Breaking new ground: A Missourian special report

Sunday, April 27, 2014 | 6:00 a.m. CDT; updated 9:46 p.m. CDT, Monday, April 28, 2014

COLUMBIA — The Missourian takes an in-depth look at how members of the Columbia community are using their skills and resources to break new ground in a special publication, "Bright Ideas."

The publication is available online and as a downloadable e-book.

Here's what you'll find:

Community profiles

Columbia is full of people making a difference in the world. Here’s a quick overview of a few of them.

Sinclair School of Nursing professor Urmeka Jefferson's research aims to increase rates of breastfeeding in African-American women and decrease infant mortality. After discovering a strong correlation between high mortality rates and low breastfeeding rates, she hopes to isolate specific factors that contribute to the social stigma surrounding breastfeeding.

MU professor Don Spiers created a cellphone app that monitors heat stress in cows and alerts farmers when they reach dangerous levels. The app could save the cattle industry billions of dollars and revolutionize modern farming.

Bill Ma, an engineering professor at MU, developed technology that could prevent mechanical systems from overheating. His oscillating heat pipes are supposed to remove heat from computer chips and nuclear reactors more quickly than previous forms of heat transfer so that the technology can do more work.

MU professor Kevin Keegan created a device detects and measures lameness in horses. His lameness locator sensors have made a worldwide impact and are used in about half of the veterinary schools across the country and in every continent except Antarctica.

Brad Carlson hopes to bring an innovative stagecraft technique to MU Theatre that features traditional methods and modern technology. By combining traditional shadow puppets and large-scale image projection, he hopes to create scenes that appear to be floating above the stage.

Nicole Knapp-Weber leads City Garden School, an alternative school aimed at developing children’s knowledge through hands-on activity, personal investigation and artistic expression. Next year, the school will grow to include a fourth grade.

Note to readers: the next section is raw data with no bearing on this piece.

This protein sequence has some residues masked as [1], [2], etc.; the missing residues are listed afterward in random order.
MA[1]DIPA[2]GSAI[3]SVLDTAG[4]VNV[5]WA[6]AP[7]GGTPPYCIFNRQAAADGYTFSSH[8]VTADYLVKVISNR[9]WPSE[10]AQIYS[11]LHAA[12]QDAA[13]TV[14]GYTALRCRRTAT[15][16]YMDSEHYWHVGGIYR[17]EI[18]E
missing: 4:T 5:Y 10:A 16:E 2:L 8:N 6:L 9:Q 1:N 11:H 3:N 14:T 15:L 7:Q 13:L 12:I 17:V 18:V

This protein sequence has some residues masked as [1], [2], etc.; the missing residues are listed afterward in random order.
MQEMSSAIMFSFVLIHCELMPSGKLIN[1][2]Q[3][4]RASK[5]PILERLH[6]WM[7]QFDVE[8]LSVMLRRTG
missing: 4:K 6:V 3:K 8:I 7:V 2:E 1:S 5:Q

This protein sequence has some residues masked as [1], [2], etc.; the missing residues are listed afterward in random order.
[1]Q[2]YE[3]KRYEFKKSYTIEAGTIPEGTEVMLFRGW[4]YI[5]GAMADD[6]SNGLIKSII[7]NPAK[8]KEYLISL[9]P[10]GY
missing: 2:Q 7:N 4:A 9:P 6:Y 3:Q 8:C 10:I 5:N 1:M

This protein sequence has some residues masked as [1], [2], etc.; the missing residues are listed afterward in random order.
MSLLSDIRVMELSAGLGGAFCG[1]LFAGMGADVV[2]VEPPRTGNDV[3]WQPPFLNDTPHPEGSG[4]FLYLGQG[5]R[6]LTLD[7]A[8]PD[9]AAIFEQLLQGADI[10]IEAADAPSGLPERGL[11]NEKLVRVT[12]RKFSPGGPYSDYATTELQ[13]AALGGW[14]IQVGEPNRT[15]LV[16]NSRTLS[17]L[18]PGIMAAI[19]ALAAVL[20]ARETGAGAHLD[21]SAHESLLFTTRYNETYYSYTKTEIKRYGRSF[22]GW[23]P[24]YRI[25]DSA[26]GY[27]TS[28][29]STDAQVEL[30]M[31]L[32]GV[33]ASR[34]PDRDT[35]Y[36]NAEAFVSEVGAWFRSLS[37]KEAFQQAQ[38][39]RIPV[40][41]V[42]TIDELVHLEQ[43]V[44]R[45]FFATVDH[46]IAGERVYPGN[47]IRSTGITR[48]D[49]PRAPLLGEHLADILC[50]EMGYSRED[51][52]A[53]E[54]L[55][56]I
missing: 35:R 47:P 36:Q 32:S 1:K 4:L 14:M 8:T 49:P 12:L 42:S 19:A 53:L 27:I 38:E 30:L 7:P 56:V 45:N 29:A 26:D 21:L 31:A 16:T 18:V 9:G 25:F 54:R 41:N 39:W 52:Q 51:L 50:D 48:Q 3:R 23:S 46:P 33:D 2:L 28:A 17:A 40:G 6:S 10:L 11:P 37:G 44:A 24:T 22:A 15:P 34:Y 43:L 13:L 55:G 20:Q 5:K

Because of a new microscope invented by MU researchers Gavin King and Krishna Sigdel, scientists can now get a 3D view of objects invisible to the human eye.

Led by MU graduate student Emily Crowe, men and women between the ages of 50 and 75 are working to improve their fitness levels. The Advanced Stay Strong, Stay Healthy program has shown to strengthen its participants.

During his work as a veterinarian, Jeffrey Bryan may have stumbled upon a new cancer treatment. The first to discover Y-chromosomes in female dogs, Bryan hopes to use the chromosomes to treat different types of cancer.

Students who want to break into the music business can now learn how to do just that. MU professor Jonathan Kuuskoski brought his knowledge from growing up in a family of musicians to the MU School of Music to create the Music Entrepreneurship Certificate, available to students of any major.

Grover Shannon is breeding soybeans with genes of high oleic acid to produce an soybean-based alternative to trans fats. The discovery could revolutionize the processed food industry due to its low cost and health advantages. 


John Viator and MU's Viator lab created a technology that they say detects metastasized cancer cells faster than current methods in use.

George Stewart, a medical bacteriologist at MU, tested a new method that reduces the time it takes to detect anthrax, which could save the government a lot of money in clean-up costs.

Columbia resident Irene Sackreiter was one of the first people in the U.S. to get a new type of knee developed using 3-D printing. Doctors used advanced imaging technology to create a 3-D "map" of her knee and produced a knee implant that is precisely the shape and size of her natural knee.

Gina Ceylan, an MU graduate student who is blind, started the Inclusive Design for Learning class, meant to teach graduate students how to teach students of all abilities using different tools and technology.


Columbia Public Schools implemented a high school-level criminalistics program, giving students the opportunity to expand their interests in STEM-related topics. The program allows students to use scientific techniques to analyze physical evidence of crimes with hands-on experience and real-life situations.

Since the 1950s, MU students and faculty members have been contributing in the plant and social sciences to fight world hunger.

As educational institutions continue to toy with the idea of online learning, MU's Learning Center is testing online tutoring through NetTutor, an online tutoring program launched in 1996 with student flexibility in mind. It offers one-on-one tutoring seven days a week out of Tampa, Fla. For math and English, tutoring is available 24 hours a day.


A Jordanian woman created acne-fighting ointment and cosmetics made from camel's milk. She had access to free legal consultation to set up her U.S. subsidiary company, Columbia Biotech.

Columbia is exploring creation of its own solar farm that would let utility customers buy electricity generated by the sun. Although the project is still in the research phase, the solar panel farm could be built sometime next year at a city utility station on West Ash Street north of Shelter Gardens.

Supervising editor is Laura Johnston.

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